• Read: Intellectual Dark Web – List of people of the “intellectual dark web” who share a willingness to engage in conversations with people who have different beliefs and political viewpoints, ideas worth listening to, value rationality over feelings, honor freedom of speech, seek truth, reject identity politics, and have regard for the individual.
  • Listen: Second Enumerations – Podcast reading epistemic musings such as “Meditations on Moloch,” “Biases Against Overcoming Bias,” and “What You Can’t Say.”
  • Do: Arbital.org. Interactive, collaborative, hybrid blog and wiki with features such as greenlinks, probability and agreement claims, collaborative editing and page organization, and moderated comments

Knowledge

Predicting & Tracking

  • Read: Superforecasting – Philip Tetlock. Book on why forecasting is hard and how to improve it
  • Watch: Evaluating Hard-To-Measure Projects From an Effective Altruism Perspective – Christine Peterson and Allison Duettmann. Video of the Foresight Institute’s workshop on collecting tools to track ambitious, hard-to-measure projects, such as foundational science.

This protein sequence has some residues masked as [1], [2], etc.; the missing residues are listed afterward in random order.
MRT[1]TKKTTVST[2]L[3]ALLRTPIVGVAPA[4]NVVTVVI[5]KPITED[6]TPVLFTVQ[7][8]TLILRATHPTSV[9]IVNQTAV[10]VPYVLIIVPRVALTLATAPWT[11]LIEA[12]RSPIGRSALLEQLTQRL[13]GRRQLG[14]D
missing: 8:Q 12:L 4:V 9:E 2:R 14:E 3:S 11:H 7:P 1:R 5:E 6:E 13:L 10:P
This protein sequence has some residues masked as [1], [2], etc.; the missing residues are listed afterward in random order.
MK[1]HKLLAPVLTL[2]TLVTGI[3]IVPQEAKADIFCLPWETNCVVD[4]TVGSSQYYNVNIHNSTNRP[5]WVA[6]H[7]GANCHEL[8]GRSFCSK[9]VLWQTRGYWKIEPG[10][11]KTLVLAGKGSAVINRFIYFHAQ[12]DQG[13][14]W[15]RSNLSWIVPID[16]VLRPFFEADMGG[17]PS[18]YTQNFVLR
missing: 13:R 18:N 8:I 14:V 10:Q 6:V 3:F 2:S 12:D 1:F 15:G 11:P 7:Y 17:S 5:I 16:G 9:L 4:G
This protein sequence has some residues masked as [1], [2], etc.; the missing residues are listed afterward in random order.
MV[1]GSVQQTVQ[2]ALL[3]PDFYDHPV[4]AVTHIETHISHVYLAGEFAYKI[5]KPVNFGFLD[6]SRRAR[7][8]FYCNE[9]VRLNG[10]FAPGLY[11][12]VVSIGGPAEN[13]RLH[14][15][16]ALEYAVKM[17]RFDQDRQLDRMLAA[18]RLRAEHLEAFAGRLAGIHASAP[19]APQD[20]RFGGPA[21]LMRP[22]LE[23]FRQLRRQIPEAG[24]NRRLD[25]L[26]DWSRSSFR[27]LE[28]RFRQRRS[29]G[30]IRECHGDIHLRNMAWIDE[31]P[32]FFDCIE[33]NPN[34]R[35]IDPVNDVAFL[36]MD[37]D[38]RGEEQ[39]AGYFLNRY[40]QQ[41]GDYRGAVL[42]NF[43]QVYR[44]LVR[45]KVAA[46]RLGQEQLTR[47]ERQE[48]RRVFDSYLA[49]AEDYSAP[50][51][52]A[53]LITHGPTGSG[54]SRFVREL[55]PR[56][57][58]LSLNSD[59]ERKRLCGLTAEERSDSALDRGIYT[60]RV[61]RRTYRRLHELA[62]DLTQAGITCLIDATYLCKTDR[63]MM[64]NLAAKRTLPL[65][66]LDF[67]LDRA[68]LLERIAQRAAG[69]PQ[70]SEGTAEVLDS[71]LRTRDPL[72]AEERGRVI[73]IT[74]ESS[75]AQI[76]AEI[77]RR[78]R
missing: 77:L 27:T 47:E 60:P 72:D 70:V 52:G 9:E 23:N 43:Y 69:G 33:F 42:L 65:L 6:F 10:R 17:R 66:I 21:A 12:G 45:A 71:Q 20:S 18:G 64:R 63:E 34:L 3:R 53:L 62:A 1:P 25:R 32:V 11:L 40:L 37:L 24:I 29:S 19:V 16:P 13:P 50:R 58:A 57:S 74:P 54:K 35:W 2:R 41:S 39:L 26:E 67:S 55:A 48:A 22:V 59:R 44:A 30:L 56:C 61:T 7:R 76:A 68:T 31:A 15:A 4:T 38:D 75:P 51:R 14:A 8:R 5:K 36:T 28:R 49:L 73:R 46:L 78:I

• Do: Metaculus. Online community dedicated to generating accurate predictions about future real-world events by aggregating the collective wisdom of participants. Topics include on nuclear war, the US presidential election, AI take-off, earthquakes, and cultured meat.

Communication & Collaboration

  • Read: Skin in the Game – Nassim Taleb. Book on how agents need to have a stake in a project’s success if it is to succeed.
  • Watch: Seminars on General Semantics. Lectures of the Institute of General Semantics that promote a scientific approach to understanding human behavior, especially in relation to language, critical thinking, rational behavior, and general sanity. One of my favorites: “The Map is Not the Territory” by Robert Anton Wilson.
  • Do: Pick any book on communication you like (e.g. Non-Violent Communication by Marshall Rosenberg) and have your community (house, family, work team) read it so you speak the same language when communicating and collaborating.

Interest & Innovation

This article is part of Quartz Ideas, our home for bold arguments and big thinkers.